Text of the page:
Wistful Bachelor Years

There are times when I wake up early, and my wife will ask me, “How come you’re up so early?” This is about the dumbest question I’ve ever heard. Don’t worry– I’ve told her exactly that. Here’s why: there’s no way I could possibly know. I woke up and couldn’t or didn’t want to go back to sleep. Why? I have no earthly idea. Seriously. Just happens sometimes. I don’t ask why, because I don’t really care. If it happened all the time, I might spend some time thinking about it. But otherwise, I don’t know. You can ask me the same question a hundred times and I’ll give you the same answer every time– I don’t know. And I really don’t care.

This brings me to another point. On occasion, my wife takes a business trip for a few days, or she takes a few hours to go shopping or babysit the grandkids or something. And when that happens, I revert to bachelor mode. What’s bachelor mode? No longer do I necessarily adhere to a standard schedule. I eat whatever and whenever I want. I sleep anytime and get up whenever. Why? Because no one is going to question me about it.

If you’ve every been married, or lived with a woman, you know that wherever you go and whatever you do, you live with someone who’s going to ask you questions about it. You accept it and you know you’re going to have to live with it. It is the way of women.

When I was a bachelor, I had a roommate for a long time who used to take off for hours or days without explanation and then magically reappear. He travelled a lot more than I did, so I was almost always there all the time. But my roommate would appear and disappear without explanation, and I don’t recall ever asking him where he was going, why, what he did when he was gone, nothing. The same thing was true on his end. He didn’t ask me what I was doing, where I was going or why. Never happened. That’s the life of a bachelor. At least male bachelors. I can’t vouch for female ones. Those days are considered by men as halcyon days. And yes, we’re wistful about them. We look back on them fondly. They were likely some of the best times of our lives, even if we were poor and our environment was crappy. We still didn’t have to answer to anyone about where we went or what we did.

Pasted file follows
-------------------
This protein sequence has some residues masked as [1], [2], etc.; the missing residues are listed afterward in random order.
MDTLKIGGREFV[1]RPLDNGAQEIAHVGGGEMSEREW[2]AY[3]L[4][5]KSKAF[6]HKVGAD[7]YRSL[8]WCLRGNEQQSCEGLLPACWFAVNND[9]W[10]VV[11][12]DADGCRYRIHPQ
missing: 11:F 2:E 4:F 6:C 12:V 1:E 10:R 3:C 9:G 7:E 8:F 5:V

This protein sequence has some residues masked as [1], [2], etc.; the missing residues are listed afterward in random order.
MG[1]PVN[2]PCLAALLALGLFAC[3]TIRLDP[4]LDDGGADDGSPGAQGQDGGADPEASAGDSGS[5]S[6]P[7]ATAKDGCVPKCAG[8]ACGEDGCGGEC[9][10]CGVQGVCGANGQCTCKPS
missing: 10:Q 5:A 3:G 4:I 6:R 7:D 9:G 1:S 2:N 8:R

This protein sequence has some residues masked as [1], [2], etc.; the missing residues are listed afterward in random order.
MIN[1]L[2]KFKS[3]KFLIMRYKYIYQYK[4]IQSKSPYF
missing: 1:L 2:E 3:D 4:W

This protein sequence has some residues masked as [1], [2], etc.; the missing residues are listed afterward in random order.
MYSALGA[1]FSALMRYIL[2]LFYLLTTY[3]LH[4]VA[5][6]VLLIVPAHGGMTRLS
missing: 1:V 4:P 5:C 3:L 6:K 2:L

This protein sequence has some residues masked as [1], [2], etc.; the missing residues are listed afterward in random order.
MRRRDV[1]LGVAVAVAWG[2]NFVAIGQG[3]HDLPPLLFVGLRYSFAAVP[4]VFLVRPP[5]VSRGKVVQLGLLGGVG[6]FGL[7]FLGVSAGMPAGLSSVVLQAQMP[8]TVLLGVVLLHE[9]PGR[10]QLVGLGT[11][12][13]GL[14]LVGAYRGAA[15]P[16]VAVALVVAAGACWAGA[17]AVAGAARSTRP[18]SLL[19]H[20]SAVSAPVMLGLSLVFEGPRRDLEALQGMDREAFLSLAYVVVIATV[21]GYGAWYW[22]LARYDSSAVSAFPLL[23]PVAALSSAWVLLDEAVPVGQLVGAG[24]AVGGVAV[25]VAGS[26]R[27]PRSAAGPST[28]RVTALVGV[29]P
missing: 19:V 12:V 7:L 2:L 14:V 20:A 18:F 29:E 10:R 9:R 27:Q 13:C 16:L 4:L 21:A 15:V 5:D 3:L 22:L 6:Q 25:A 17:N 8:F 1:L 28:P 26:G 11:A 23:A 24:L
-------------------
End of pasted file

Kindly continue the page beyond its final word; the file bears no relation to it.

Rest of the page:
Note: this wouldn’t be true if you spent your bachelor years living with your parents or something. That’s different. Most likely your mom and/or dad would serve the same function as your wife: to ask you questions.

I love my wife to pieces. We’ve been married for 30 years as of this writing. Not only have we lived peacefully together for that time, we’ve even worked together most of that time, a task most married couples would probably consider impossible. But we’ve done it happily and successfully. Not only that, but even though by now we’ve told each other every story we have to tell, often more than once, we can still sit down and talk for hours and enjoy each other’s company. And just like every other married man, I get asked questions about where I’m going, what I’m doing and why. Long ago I accepted it. It’s one of the compromises of being married.

But I still look upon my bachelor days wistfully. It’s not that I don’t love my wife or wish I hadn’t gotten married. To the contrary.

I’ve explained all this to my wife, who still can’t understand it. Well, it’s one of the great mysteries of life. Men and women are different. Who knows why. But they definitely are, and there’s nothing to be done for it. It’s just a fact of life. My wife thinks men are weird this way (and in other ways). She’s right. They are. And so are women, though they would complain that they’re the normal ones. But all men know that women are weird, too. That’s not a bad thing. It’s just a thing. And since there’s nothing you can do about it, you might as well learn to live with it.

After all, it could be worse.